Liège Space Center

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Liège Space Center (French: Centre spatial de Liège, CSL) is a research center of the University of Liège in Belgium. It holds a hundred people, half of whom are engineers and scientists. The activities of the CSL are specialized in optics, space technologies and space environment testing.

History[edit]

The CSL is run by the space group of the Institute of Astrophysics of the University of Liège. The space group, formed in the mid-1960s, began its activities by observations of aurora rocket probes. Twenty payloads have been launched, mainly from the base at Kiruna in Sweden.

In 1972, the space group realized the instrument mapping the sky in ultraviolet light from the European satellite TD-1A. This mapping led to catalogs containing new information on more than 30,000 hot stars. CSL studied and realized prototypes of some detectors of the Hubble Space Telescope.

In the early 1980s, CSL participated in the development of the "Halley Multicolour Camera", which embarked aboard the spacecraft Giotto, photographed the nucleus of Halley's Comet in 1986.

Since 1988, CSL has been prime contractor for the instrument "Extreme Ultraviolet Imaging Telescope" launched on the satellite NASA / ESA SOHO in 1995; it photographed the solar corona.

CSL has also contributed actively to these projects:

  • XMM / Newton through the development of 'Optical Monitor "
  • INTEGRAL by the optics and mechanics of "Optical Monitor Camera"
  • IMAGE (NASA's medium explorer) through the implementation of the optomechanical an imaging spectrometer in ultraviolet.

Activities[edit]

Space Instrumentation[edit]

Active in the field of instrumentation from the '70s, CSL participates in the development of various instruments, for example most recently:

  • PACS, which is currently flying aboard the satellite Herschel ESA;
  • a heliospheric imager for NASA's mission SECCHI / STEREO;
  • several parts of the French satellite COROT;
  • several important elements of the MIRI instrument for the James Web Space Telescope;
  • the whole telescope SWAP for observing the sun from minisatellite PROBA2.

Installation of space tests[edit]

Parallel to these activities related to the development of scientific instruments, the Space Center of Liege is now one of four testing facilities of the European Space Agency (ESA) and specializes in the performance evaluation of satellite payloads, under observation as well as astrophysics geophysics. Optical vacuum tables, in the halls of high level of cleanliness, can describe the behavior of instruments submitted to a restored space environment. Tests can be performed from temperatures of -270 °C to +120 °C with interferometric stability. The vacuum chambers with optical benches range from 1 m³ to 200 m³ in volume. Many space experiments have been tested at CSL, up from METEOSAT satellite Planck, through the instruments of Hipparcos and XMM / Newton.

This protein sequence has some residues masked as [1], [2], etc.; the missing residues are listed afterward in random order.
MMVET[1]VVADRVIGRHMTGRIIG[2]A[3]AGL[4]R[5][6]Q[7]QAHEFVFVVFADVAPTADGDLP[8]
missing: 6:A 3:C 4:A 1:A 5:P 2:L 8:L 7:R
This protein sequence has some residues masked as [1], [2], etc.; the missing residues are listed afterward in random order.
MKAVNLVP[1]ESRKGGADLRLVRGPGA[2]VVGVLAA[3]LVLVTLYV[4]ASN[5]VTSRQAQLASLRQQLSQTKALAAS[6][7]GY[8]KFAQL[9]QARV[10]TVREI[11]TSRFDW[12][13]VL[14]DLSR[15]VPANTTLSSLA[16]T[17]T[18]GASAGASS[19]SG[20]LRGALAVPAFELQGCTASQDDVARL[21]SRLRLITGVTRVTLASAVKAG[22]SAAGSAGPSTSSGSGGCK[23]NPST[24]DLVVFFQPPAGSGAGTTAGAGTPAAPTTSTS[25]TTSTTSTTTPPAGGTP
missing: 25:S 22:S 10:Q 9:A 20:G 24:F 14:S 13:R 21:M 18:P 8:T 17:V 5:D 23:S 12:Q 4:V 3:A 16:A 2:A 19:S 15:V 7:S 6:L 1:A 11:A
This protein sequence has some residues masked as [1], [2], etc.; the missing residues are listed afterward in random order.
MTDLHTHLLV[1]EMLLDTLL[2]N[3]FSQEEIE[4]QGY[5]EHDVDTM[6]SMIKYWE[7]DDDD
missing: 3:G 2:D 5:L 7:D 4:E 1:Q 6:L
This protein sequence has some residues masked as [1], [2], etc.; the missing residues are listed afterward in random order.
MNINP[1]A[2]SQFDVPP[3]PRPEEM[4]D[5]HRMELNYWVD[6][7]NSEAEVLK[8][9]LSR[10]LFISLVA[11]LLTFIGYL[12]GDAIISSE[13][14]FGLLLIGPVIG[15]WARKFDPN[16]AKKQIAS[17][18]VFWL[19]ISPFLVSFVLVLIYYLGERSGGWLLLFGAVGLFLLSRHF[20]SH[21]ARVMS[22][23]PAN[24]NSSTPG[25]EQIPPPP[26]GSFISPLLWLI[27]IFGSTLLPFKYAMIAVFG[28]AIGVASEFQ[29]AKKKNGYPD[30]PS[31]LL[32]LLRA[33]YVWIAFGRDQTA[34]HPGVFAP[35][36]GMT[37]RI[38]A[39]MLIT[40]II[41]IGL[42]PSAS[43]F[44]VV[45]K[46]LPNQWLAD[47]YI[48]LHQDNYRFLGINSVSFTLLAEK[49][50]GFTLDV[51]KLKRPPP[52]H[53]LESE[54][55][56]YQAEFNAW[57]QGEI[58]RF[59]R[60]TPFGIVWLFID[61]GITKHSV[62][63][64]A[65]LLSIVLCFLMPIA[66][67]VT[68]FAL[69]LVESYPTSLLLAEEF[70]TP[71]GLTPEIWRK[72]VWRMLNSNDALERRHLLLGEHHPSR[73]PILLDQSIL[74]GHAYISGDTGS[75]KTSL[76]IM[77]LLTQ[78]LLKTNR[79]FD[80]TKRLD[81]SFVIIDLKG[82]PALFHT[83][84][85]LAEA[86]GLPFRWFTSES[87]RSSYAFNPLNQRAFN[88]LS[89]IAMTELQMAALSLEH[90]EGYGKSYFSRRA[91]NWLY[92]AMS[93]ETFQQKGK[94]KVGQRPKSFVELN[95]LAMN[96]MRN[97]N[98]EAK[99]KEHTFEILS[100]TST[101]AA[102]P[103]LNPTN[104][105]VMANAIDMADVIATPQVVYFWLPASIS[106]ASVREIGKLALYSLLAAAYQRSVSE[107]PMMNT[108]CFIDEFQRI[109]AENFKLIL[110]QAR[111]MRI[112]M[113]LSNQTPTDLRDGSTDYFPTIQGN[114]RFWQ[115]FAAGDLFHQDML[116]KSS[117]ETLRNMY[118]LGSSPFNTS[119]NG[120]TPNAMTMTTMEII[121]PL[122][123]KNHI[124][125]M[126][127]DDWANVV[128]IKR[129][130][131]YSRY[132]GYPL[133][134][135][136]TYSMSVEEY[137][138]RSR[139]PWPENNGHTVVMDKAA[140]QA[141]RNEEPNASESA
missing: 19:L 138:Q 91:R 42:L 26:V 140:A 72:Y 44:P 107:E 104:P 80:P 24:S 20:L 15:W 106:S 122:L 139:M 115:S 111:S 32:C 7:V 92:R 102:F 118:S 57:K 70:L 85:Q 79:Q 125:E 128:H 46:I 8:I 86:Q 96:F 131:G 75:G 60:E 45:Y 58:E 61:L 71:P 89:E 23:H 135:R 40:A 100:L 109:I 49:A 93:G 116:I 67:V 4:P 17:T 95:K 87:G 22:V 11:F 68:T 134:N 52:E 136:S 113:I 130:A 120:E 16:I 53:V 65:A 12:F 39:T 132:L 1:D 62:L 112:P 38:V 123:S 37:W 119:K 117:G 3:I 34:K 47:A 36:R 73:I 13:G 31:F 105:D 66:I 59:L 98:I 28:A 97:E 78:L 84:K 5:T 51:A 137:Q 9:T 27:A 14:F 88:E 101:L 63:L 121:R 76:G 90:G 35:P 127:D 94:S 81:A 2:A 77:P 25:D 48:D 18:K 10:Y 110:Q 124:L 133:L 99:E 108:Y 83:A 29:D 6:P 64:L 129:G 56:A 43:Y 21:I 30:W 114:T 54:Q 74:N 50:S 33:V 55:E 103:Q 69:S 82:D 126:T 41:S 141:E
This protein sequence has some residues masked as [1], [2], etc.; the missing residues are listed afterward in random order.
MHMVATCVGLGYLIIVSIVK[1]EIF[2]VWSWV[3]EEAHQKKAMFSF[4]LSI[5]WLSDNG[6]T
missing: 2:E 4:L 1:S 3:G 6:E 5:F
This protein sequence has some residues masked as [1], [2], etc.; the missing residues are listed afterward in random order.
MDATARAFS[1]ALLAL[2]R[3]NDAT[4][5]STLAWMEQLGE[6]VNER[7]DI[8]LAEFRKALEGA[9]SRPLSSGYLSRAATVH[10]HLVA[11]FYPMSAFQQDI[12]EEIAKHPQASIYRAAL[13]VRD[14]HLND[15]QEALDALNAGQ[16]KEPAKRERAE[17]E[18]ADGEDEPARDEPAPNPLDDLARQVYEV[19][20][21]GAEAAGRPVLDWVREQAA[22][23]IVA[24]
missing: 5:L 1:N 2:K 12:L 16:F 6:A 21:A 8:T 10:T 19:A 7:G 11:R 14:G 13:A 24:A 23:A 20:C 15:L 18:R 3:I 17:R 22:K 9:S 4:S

The facilities allow CSL and implement environmental testing in a space environment but also on mechanical testing machine for vibration required to certify the equipment during launches. These vibration tests can be performed in cryogenic conditions, which is required for infrared mission equipments which are cooled before launch (ISO, Herschel).

The CSL has equipment to measure the state of molecular and particulate cleanliness.

Technological developments[edit]

Center of excellence in optics, the CSL has adopted advanced equipment and specialized in various technological activities for terrestrial and space applications. For example:

  • surfaces polished by ion beam;
  • surface structures with microscopic irregularities controlled by ion beam;
  • deposition of thin films and optical coatings;
  • microfabrication technology (networks, integrated optics, ...);
  • developments in the field of photovoltaics, including the development of concentrators for solar panels for space and terrestrial applications;
  • development of sensors for monitoring the integrity (health monitoring).

External links[edit]

Coordinates: 50°35′54″N 5°33′56″E / 50.59833°N 5.56556°E / 50.59833; 5.56556